Can something as simple as breathing improve your public speaking, ability to think, and sense of well-being? Experience shows that it can—and that knowing how to achieve these benefits is easier than you may think.
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A Guru's Wisdom
It's a lesson I learned many years ago when I was acting professionally in New York. I had enrolled in a course in meditation at Manhattan's Himalayan Institute. And something the teacher said one day has stayed with me ever since.
“I don't believe we have an epidemic of heart disease in this country,” he told the class: “I believe we have an epidemic of breathing disease.”
You could call that a “breathtaking” statement on its own! And whatever cardiologists would make of the claim, it resonated with me as an actor, since breathing and breath control are central to my art.
What this guru was saying was that for many of us, our hearts are starved of oxygen because we have poor breathing habits. Naturally, a heart deprived of an adequate supply of oxygen will fare poorly. And just as important for your speeches and presentations,those same careless breathing habits will adversely affect your public speaking performance.
Breathing for Public Speaking
Why? Well, breathing for speech differs from "vegetative breathing," or breathing for life. The latter is passive and usually unconscious; while the former is active and needs to be controlled.
Breath is not only the energizing force used by the vocal folds to produce spoken sound. It is also a tool which controls everything from vocal power to the way you sustain sound and manage rhythm, cadence, and emotion. Did you know, for instance, that in English the most important words—the ones that need to be “punched”—usually come at the end of a phrase or sentence?
"To be or not to be: that is the question."
Hamlet's famous line illustrates the point beautifully.
This means that as a speaker, you use controlled exhalation when you speak that is much longer in duration than the “quick in and out” inhalation-exhalation cycle of breathing for life. To do that well, you require full breaths that provide the reservoir of air you need. Simple!
The Benefits of Diaphragmatic Breathing
The easiest way to take full breaths that can power your speech is through the use of the diaphragm in "belly breathing." It's much more effective than shallow breathing in the upper chest or by raising the shoulders, two breathing techniques that simply waste energy. Here's how to use diaphragmatic breathing.
As a speaker, then, you need to breathe more deeply than in vegetative breathing. This is often a distinct challenge in public speaking, when adrenaline and self-consciousness may entice you to breathe rapidly and shallowly.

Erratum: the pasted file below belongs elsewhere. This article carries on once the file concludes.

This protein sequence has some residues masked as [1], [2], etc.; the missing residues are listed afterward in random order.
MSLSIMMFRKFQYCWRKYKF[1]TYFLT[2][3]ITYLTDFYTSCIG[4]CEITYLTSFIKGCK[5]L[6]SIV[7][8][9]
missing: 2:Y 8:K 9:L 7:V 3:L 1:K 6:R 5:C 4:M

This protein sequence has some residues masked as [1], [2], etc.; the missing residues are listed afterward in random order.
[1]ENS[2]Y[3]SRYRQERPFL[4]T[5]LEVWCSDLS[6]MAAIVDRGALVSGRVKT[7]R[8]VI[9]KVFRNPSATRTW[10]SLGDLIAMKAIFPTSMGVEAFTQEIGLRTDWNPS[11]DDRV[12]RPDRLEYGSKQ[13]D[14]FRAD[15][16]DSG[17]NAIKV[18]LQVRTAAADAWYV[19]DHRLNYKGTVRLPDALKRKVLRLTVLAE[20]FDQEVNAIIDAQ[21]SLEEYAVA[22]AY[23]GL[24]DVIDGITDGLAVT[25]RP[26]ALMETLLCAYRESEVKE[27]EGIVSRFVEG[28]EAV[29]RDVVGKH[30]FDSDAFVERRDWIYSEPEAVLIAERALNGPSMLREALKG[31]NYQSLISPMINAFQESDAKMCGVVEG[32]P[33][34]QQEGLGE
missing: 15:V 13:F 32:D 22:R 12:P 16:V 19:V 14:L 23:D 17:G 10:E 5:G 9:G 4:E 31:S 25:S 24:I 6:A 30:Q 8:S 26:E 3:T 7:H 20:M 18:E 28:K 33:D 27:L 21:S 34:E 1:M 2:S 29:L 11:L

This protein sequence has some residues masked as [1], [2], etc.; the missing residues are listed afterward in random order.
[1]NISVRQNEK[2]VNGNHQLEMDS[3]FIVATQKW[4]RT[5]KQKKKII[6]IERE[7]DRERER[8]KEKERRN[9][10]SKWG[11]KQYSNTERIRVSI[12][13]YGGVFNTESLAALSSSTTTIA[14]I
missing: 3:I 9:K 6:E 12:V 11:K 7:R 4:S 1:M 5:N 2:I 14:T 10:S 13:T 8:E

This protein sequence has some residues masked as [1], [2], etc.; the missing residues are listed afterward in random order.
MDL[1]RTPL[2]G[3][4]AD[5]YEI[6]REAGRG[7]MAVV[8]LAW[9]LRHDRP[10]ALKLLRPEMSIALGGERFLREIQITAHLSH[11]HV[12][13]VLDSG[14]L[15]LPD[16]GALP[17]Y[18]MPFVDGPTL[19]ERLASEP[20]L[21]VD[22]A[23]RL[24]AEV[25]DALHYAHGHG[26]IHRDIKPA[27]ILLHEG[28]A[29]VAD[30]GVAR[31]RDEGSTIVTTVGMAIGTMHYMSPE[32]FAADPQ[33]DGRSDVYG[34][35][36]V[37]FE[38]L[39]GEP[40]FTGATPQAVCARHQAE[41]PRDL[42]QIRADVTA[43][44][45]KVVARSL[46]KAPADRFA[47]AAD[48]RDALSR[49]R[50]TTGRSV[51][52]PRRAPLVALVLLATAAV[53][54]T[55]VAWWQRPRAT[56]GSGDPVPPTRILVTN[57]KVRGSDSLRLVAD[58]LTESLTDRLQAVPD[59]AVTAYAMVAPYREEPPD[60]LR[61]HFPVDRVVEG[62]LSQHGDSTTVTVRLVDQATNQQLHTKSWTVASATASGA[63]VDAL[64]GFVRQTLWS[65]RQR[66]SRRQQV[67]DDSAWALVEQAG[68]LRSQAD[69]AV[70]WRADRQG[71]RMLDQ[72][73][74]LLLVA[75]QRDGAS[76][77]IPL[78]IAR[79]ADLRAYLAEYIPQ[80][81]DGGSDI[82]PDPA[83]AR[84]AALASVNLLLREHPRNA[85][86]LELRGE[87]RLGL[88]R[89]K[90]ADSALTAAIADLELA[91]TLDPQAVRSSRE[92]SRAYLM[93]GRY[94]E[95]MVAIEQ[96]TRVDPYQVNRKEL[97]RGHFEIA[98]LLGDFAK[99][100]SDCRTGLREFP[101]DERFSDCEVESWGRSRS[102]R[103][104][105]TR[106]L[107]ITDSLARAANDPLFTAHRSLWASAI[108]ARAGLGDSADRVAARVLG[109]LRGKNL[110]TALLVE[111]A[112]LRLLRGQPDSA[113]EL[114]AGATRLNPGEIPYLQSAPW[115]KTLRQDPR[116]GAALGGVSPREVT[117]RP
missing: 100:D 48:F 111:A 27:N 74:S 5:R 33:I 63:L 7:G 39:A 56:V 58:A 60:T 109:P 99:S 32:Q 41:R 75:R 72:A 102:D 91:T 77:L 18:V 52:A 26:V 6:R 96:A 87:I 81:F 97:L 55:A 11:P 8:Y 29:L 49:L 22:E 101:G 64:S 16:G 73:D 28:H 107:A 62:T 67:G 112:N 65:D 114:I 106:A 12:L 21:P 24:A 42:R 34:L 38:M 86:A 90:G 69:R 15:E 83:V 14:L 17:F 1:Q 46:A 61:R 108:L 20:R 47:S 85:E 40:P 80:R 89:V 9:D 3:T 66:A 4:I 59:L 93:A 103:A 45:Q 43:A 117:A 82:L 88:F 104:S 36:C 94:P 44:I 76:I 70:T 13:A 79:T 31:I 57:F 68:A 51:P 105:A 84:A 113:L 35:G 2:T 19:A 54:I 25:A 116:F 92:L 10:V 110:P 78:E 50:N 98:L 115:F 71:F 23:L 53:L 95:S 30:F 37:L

Getting an adequate amount of air to sustain vocalization is only one benefit to breathing for speech, however. The effects of deep breathing on the heart are equally beneficial, especially if you have speech anxiety. Filling your lungs fully can actually slow your heart rate down, calming and centering you. Diaphragmatic breathing, then, is one of the relaxation techniques you can use not only when you're presenting, but throughout the day.
Additional Advantages to Productive Breathing
Try this exercise yourself: Get a baseline pulse rate at your wrist, then take a huge intake of air. Pause for five seconds, then let all the air out in one exhalation. Because of the stimulation of your vagus nerve upon exhalation, your pulse rate should slow perceptibly, letting you know that full deep breathing is calming the heart.
Another benefit of breathing fully and deeply is that it oxygenates your brain. You need that level of oxygen to fuel your brain cells so you can think clearly and quickly. When you're speaking and need to think on your feet, this is a huge benefit.
So, practice relaxation exercises, meditation, or mindfulness techniques—anything that teaches you to breathe slowly and more deeply. You'll not only be calmer and more relaxed, but you'll be more centered and ready to speak. Equally important, you’ll avoid the “caved in” appearance that shallow breathing can create. Best of all, you’ll be supporting your voice and helping to give it power. For more on increasing the effectiveness of your voice, learn the vocal techniques that add color to your speech.
The Benefits Are Infinite
One other suggestion: As you learn to breathe slowly and diaphragmatically, concentrate on making your inhalation and exhalation continuous and unbroken. That is, try to eliminate the starting or stopping that may occur as you move from inhaling to exhaling.
Instead, imagine that your breathing rhythm resembles a figure "8" on its side. That, of course, is the symbol for infinity. There is no break anywhere. Unobstructed breathing is like that: a continuous flow of life-affirming and energizing fuel for your mind, body, and spirit.
It's also, of course, the true source of your speaking power! The flow of energy can also help loosen the mental blockages that may be part of anxiety about speaking in public, and even help prevent an imminent panic attack.
All told, not a bad list of benefits from something so "simple" as breathing, is it?